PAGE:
District 3 encompasses ECU’s main campus plus the surrounding neighborhoods where several fraternities and sororities are located.
It’s right for Greek organizations to encourage voter participation, Nelson said. Awarding service points for community involvement is a positive.
“If they gave out chocolate chip cookies wrapped in a bow for sporting an ‘I voted’ sticker, good for them,” Nelson said. “I hope that all organizations encourage participation in their city’s governance.”
But Nelson said if fraternities and sororities allowed one candidate to appear before them without inviting the other, “… they ignored the principles they advance.”
“I hope that any such excesses are not repeated if they occurred,” Nelson said. “I also hope that if evidence of such efforts exists, it is revealed and appropriately addressed.”
Incumbent District 3 Councilman Will Bell said if students involved in Greek life are voting it is a reflection of their interest in the community.
“I go around and speak to all sorts of organizations and it’s amazing to see how interested (they are) and how much they care about our community,” he said.
During his first two-year term Bell has sponsored “Sanitary Sunday” when students and community members clean up streets in the district.
“I think our young adults at East Carolina University are proud to call Greenville home,” Bell said. His hope is that these young voters will stay in Greenville after graduation.
It’s been charged that ECU’s Greek organizations have violated their tax-exempt status by preventing all candidates from appearing before their organizations.
These accusation are not true, because fraternities and sororities are 501©(7) organizations, said John Mountz, director of ECU’s Greek Life office. That is the tax designation of social clubs. According to the Internal Revenue Service, social clubs usually are exempt from taxes. A fraternity or sorority may lose its tax exempt status for discrimination based on race, color or religion, according to the IRS. It does not mention political activities.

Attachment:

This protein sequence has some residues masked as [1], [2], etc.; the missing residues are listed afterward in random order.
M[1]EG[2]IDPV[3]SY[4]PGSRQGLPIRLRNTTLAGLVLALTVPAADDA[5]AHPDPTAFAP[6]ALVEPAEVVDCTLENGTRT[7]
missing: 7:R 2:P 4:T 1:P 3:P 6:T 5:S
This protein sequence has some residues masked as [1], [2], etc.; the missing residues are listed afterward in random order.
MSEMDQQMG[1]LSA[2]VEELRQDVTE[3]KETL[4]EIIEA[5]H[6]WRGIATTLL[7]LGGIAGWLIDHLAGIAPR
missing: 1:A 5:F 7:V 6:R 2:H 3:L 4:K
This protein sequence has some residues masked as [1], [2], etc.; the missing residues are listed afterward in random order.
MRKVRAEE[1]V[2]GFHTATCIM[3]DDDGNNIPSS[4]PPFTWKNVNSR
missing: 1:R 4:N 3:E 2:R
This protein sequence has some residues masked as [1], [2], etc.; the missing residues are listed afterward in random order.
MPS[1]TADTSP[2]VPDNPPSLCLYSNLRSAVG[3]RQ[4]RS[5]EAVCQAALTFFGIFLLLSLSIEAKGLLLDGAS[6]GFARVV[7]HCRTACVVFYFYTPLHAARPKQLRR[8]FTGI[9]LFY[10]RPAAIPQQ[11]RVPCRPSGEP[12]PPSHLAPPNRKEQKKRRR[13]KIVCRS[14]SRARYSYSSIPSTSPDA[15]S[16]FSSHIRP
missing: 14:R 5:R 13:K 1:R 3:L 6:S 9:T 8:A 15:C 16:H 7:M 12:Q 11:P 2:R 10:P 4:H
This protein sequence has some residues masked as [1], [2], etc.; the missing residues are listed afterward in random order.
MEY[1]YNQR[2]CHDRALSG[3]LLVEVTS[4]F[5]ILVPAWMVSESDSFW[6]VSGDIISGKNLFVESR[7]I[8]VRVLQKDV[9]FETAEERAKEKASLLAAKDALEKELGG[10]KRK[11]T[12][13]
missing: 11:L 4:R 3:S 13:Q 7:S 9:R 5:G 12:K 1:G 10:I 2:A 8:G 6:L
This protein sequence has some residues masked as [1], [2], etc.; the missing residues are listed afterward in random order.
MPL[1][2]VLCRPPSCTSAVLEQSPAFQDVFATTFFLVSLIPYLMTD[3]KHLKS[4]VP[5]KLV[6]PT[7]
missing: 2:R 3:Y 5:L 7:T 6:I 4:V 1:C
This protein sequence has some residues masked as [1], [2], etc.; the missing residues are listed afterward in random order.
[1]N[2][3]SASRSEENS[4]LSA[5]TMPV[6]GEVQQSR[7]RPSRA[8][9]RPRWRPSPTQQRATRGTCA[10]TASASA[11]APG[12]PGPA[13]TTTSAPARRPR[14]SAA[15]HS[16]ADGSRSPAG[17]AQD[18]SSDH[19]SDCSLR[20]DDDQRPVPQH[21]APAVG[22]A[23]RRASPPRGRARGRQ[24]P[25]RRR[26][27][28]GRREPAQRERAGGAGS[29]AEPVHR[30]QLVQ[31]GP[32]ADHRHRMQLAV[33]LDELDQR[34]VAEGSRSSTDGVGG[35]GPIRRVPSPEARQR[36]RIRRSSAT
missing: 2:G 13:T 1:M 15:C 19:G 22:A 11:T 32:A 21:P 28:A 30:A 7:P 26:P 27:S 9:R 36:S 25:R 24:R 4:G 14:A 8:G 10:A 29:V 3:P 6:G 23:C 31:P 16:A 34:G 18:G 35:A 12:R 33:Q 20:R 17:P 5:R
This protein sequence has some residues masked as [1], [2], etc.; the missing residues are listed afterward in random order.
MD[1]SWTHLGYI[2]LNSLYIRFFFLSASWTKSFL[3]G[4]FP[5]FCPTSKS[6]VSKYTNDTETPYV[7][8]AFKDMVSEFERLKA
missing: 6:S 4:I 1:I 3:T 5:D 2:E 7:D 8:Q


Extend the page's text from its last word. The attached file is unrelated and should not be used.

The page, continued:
“We know some candidates have made pretty extensive outreach efforts during the election but also during other times of the year to engage the students in town affairs,” Mountz said. “They want students to view Greenville as their home and to become involved in the community.”
Mountz said he has worked almost 25 years in Greek life at three universities. Fraternity and sorority houses are not on campus and pay property tax, so it’s not uncommon for students to get involved in local politics.
“Just about every election you see the folks working in campaigns are always young people,” Mountz said. “What you see is we have politically active students who are members of fraternities who got connected to candidates to support them and they work on their campaigns.”
Ashley Bisson, a senior and member of Sigma, Sigma, Sigma, was among the 138 people who voted at the student center on Thursday.
“I usually don’t vote but I thought I should start,” she said. Bisson said she was inspired after several candidates talked to her sorority about voting and other issues.
“The roads are a really big concern. All of driving in and out of town, all the potholes, it’s really horrible for my car,” she said. Safety is another issue of interest.
“You want to be able to go downtown, walk around Greenville without concern,” she said.
“Any time college students start exploring how to be involved, that’s part of being a college student, learning and growing and figuring out what it means to be an engaged member of my community,” Mountz said. “At a certain level, we want all of our students here to have that kind of experience. … It’s part of what the college experience is supposed to be.”
Contact Ginger Livingston at firstname.lastname@example.org or 252-329-9570.